Stephen Curry Scores 50 Points to Knock Off Kings in Game 7

SACRAMENTO — The Golden State Warriors prepared for the finale of their first-round playoff series with the Sacramento Kings by gathering for an off-day film session on Saturday on an upper floor of Chase Center, their home arena in San Francisco, where there is a panoramic view of the bay.

Coach Steve Kerr likes to stage his film sessions there when the space is available. Otherwise, he said, the team is stuck “in the dungeon down below,” outside its locker room. He was grateful for the open space, especially ahead of Sunday’s Game 7. It was a therapeutic experience.

“I do think there has to be a sense of perspective,” Kerr said, “even if it’s just a nice view and some sunshine and a chance to breathe and relax between games. That can make a difference.”

Something else can make a difference, too: Stephen Curry. No one seemed more Zen on Sunday than Curry, who led the Warriors to a series-clinching, 120-100 victory by skewering the Kings in every conceivable way on his way to 50 points — an N.B.A. record for a Game 7. He sank parabolic 3-pointers. He drove for layups. He toyed with defenders.

Curry, who arrived at the Golden 1 Center in an all-black ensemble, as if dressed for a wake, outscored everyone and added eight rebounds and six assists. He shot 20 of 38 from the field and 7 of 18 from 3-point range.

“What an incredible all-time performance,” Golden State guard Klay Thompson said. “It’s just a joy to share the backcourt with him, and he never ceases to amaze me.”

The Kings had a magical season — their best in years — but Curry is still Curry, and the Warriors are still the defending champions.

Golden State, the No. 6 seed in the Western Conference, will face the seventh-seeded Los Angeles Lakers in a conference semifinal, starting in San Francisco on Tuesday. The Lakers eliminated the second-seeded Memphis Grizzlies in their first-round series on Friday.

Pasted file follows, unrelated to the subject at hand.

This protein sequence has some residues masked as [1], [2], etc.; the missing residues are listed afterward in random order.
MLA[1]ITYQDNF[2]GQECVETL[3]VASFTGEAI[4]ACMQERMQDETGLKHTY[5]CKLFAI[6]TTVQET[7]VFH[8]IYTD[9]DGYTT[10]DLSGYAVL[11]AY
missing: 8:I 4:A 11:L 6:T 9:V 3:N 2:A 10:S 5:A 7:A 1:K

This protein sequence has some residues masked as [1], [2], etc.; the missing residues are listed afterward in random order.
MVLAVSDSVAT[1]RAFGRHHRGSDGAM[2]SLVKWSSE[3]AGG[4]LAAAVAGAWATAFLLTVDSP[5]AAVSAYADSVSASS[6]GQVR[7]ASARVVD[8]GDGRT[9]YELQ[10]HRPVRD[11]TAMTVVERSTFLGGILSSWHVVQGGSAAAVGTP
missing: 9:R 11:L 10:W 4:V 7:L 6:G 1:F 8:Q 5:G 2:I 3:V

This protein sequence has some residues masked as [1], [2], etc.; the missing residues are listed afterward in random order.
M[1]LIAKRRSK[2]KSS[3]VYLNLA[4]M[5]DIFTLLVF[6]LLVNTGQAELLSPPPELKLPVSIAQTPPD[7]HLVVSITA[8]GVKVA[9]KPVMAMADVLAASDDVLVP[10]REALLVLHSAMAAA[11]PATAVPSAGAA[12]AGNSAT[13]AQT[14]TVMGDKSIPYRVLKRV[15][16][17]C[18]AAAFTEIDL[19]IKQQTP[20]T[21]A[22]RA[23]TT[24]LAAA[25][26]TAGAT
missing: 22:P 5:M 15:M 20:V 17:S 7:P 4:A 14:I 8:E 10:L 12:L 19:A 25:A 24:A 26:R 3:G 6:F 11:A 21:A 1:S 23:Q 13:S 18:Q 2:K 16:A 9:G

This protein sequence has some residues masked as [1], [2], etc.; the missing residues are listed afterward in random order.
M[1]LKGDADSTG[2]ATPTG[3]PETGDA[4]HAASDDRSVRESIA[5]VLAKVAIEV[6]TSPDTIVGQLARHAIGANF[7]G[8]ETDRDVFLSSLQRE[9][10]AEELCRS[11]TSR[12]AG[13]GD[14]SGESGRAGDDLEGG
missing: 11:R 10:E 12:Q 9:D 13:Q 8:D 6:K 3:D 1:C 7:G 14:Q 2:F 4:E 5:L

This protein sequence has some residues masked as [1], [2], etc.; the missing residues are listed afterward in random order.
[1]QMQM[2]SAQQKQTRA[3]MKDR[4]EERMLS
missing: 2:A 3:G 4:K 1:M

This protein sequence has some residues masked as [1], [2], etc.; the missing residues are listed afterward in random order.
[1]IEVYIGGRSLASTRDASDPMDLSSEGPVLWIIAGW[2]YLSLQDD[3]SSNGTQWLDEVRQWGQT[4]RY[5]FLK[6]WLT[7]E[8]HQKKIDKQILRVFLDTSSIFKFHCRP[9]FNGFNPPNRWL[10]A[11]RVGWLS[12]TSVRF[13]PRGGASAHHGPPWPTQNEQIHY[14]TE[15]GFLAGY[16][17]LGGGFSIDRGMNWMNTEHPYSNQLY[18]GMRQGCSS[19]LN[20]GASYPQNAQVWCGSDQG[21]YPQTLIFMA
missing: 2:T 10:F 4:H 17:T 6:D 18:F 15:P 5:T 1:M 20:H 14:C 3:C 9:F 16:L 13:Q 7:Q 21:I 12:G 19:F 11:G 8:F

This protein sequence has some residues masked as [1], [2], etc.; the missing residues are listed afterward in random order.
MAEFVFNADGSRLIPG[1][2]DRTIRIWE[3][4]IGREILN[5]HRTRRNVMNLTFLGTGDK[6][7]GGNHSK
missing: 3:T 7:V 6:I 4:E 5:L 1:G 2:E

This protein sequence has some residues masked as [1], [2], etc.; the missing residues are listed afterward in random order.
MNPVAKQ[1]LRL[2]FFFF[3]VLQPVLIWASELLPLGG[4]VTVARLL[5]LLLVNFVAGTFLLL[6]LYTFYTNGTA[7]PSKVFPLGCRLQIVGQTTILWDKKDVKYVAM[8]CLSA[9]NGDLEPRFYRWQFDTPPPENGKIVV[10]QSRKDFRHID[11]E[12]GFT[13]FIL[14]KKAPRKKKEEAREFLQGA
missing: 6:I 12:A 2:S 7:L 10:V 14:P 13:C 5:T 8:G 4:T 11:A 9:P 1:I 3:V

Sacramento led, 58-56, at halftime, which is when Golden State — a team known for years for eviscerating teams in the third quarter — went about its usual business. After Thompson sank a 3-pointer, Curry sliced through a mix of defenders to scoop in a layup, absorbing contact for good measure. The Kings’ Domantas Sabonis missed a floater at the other end, then Curry scored again to push Golden State’s lead to 7.

The prevailing mood inside the arena was not necessarily panic, but there was certainly angst. Curry had already been in this sort of situation on so many occasions, and none of it — not the hostile environment, not the pressure of a Game 7 — appeared to bother him. In fact, he was feeding off it.

“This is one of the best players in the history of the game,” Kerr said, adding: “The resilience and the work that goes into that, the focus, it’s incredible to watch.”

In the closing moments of the third quarter, Curry found Thompson for an open 3-point attempt. Thompson made the shot and was fouled by the Kings’ Terence Davis. The Warriors led by 10. They grabbed 13 offensive rebounds in the quarter, and Kevon Looney, their starting center, had seven of them. He finished with 11 points and 21 rebounds.

“The guy is a flat-out winner and a machine,” Kerr said.

The Warriors and Kings franchises have long played less than 100 miles apart, but for much of the past decade they have produced very different brands of basketball — opposite brands of basketball, in fact.